Abu Dhabi Future Energy Company, Masdar, today announced the outcomes from its Renewable Energy Desalination Pilot Programme in Ghantoot, Abu Dhabi during an insight session at the International Water Summit (IWS) taking place during Abu Dhabi Sustainability Week (ADSW) 2018.
Masdar commissioned five pilot projects during the programme to explore the feasibility of using renewable energy to power seawater desalination and test novel, energy-efficient desalination technologies.
The outcomes of the pilot projects were published in a report presented during the IWS Insight Session titled Energy efficient desalination: Results from the Ghantoot pilot studies. The findings of the report revealed that solar energy-driven seawater desalination using reverse osmosis technologies offers a commercially attractive, low-cost and sustainable long-term solution for seawater desalination in the Gulf region. The report also revealed that energy efficiency improvements of up to 75 per cent were achieved through the programme compared with existing technologies employed in the UAE.
The findings help to demonstrate that diversifying the region’s desalination technologies can help reduce the carbon footprint and enhance water security. With oceans covering more than 71% of the Earth’s surface and over 1,400 million cubic kilometres of water on the planet, there is still a shortage of clean drinking water. The UAE is one of the world’s most water-scarce countries and the GCC is one of the world’s top producers of desalinated water, producing around 45% of the global total. In Abu Dhabi alone, desalinated water accounts for 31% of the Emirate’s total water supply and is the main source of drinking water.
The challenge countries in the GCC face is that most of their desalination plants are cogeneration plants, which utilize energy-intensive thermal-based methods to turn seawater into freshwater. These thermal-based processes have high financial and environmental costs – they consume considerably more energy than modern reverse osmosis plants and contribute to the region’s heavy carbon footprint. Energy-efficient methods for producing freshwater sustainably are critically needed to reduce desalination’s environmental impact while ensuring the growing demand for drinking water is met.
“Water is an essential component for industrial, economic and social development and its demand globally is predicted to increase by 55% by 2050. While the UAE is developing rapidly, it remains one of the most water-scarce countries in the world, and with more than 90% of the UAE’s drinking water provided through desalination, we have a duty to pursue and deliver solutions to manage the increasing demand using sustainable, clean technologies,” commented HE Suhail Al Mazrouei, UAE Minister of Energy. “The UAE is committed to this and through programmes like the Ghantoot Renewable Energy Desalination Pilot Programme, we are working towards this objective to achieving our goals set out in the UAE Energy Strategy 2050.”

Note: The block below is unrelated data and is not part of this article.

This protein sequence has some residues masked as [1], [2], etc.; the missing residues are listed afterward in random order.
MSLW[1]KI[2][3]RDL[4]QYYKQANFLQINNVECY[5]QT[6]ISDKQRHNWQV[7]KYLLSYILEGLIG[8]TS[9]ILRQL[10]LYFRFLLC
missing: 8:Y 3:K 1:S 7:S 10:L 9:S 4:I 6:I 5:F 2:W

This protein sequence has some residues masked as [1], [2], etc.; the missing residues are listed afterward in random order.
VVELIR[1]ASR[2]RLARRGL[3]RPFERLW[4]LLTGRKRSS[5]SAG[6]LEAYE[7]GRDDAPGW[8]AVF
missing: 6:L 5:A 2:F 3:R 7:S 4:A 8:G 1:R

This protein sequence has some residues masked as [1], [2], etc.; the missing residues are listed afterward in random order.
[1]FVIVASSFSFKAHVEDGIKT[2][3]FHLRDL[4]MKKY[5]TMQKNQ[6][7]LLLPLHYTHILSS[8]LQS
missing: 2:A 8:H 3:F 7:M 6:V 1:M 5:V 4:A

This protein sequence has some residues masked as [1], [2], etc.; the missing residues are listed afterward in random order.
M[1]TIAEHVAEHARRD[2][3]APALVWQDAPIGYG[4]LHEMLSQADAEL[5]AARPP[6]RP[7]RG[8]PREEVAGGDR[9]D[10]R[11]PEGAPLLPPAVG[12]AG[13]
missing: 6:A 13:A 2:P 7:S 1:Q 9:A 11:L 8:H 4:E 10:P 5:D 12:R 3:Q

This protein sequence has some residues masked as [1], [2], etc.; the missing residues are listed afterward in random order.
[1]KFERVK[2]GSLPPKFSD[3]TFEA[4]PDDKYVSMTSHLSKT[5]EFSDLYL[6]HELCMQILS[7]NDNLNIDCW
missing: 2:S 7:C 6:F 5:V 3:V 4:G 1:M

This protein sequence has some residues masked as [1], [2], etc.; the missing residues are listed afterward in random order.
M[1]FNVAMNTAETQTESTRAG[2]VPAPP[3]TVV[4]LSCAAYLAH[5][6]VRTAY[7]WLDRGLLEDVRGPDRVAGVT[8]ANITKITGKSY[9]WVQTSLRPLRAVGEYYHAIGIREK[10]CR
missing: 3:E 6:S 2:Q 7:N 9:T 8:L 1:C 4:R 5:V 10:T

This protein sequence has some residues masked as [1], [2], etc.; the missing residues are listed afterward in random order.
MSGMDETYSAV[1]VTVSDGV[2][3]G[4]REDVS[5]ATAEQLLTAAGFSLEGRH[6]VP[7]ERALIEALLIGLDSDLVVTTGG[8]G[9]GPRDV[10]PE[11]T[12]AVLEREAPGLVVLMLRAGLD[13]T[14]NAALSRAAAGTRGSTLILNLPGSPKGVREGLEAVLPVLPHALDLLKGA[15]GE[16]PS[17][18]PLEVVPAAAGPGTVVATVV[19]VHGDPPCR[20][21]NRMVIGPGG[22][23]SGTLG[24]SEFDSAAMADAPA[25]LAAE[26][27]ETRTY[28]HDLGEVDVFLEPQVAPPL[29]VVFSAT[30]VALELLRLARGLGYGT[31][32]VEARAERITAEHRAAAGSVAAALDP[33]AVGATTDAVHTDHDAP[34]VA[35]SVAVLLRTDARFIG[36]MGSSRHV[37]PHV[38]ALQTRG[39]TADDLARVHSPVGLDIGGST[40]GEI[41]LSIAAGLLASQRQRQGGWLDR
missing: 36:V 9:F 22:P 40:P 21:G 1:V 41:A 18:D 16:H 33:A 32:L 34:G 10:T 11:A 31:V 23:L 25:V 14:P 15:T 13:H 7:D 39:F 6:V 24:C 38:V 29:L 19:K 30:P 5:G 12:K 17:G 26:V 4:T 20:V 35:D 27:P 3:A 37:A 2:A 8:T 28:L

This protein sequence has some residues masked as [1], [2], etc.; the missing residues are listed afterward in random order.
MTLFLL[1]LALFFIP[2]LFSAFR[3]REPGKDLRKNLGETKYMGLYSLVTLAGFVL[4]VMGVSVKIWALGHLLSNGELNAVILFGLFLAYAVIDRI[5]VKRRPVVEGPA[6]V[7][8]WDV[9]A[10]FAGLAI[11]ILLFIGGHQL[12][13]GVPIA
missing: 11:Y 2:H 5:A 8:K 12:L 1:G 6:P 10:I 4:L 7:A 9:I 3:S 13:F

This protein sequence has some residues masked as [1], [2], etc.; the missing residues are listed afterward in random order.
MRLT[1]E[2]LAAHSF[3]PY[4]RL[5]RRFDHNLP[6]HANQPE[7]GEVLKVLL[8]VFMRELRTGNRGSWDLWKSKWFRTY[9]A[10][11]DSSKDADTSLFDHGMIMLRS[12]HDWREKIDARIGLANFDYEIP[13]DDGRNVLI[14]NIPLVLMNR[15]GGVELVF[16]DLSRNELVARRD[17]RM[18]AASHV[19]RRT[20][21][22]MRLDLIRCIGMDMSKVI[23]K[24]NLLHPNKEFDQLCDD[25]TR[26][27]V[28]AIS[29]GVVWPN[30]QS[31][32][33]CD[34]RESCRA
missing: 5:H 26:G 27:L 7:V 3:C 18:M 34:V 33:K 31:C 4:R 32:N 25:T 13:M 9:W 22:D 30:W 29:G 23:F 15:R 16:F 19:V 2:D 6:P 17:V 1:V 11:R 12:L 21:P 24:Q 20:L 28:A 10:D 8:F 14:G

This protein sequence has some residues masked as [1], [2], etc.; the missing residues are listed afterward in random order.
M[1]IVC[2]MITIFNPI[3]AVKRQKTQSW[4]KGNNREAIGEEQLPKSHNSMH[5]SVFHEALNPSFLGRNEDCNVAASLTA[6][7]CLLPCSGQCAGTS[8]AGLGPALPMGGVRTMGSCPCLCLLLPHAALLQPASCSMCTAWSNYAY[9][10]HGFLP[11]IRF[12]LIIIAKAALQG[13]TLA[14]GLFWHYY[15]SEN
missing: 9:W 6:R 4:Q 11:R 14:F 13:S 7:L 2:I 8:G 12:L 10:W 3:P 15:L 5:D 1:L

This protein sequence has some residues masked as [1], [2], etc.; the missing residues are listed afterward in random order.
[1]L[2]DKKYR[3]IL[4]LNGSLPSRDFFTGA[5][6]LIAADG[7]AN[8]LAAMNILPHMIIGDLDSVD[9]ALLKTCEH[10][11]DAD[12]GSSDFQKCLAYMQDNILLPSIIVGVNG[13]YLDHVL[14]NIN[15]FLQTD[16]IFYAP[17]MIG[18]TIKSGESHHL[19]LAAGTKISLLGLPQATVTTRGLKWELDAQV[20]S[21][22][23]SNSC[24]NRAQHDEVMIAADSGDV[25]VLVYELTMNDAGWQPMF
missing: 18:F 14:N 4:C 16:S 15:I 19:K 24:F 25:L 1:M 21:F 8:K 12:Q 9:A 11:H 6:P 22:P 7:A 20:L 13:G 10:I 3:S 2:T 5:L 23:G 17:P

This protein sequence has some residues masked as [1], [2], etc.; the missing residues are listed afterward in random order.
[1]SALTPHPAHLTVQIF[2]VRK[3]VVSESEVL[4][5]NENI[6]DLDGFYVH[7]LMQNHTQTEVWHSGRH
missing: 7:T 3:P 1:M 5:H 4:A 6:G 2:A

The desalination pilot programme was a competitive hub with five pilot plants in operation side-by-side: Abengoa, Suez , Veolia/Sidem, Trevi Systems and Mascara Renewable Water. Each pilot plant demonstrated various seawater desalination technologies, with key objectives to: • Develop desalination technologies that are more energy efficient • Be suitable to be powered by renewable energy sources • Be cost competitive with non-renewable energy powered solutions • Have minimal environmental impact
The programme and its partners piloted innovative and advanced desalination technologies to help bridge the gap between promising desalination technologies developed in the lab and solutions ready to be applied in commercial settings.
“The world still faces a shortage of clean, potable drinking water. It is a challenge that plagues many countries around the world, and the GCC region battles with costly and energy-intensive water production,” said Mohamed Jameel Al Ramahi, CEO of Masdar. “Our renewable energy desalination programme in Ghantoot has delivered some important outcomes for the future commercialization of technologies that will see a reduction in energy consumption and production costs for desalinating seawater, creating water security for future generations.”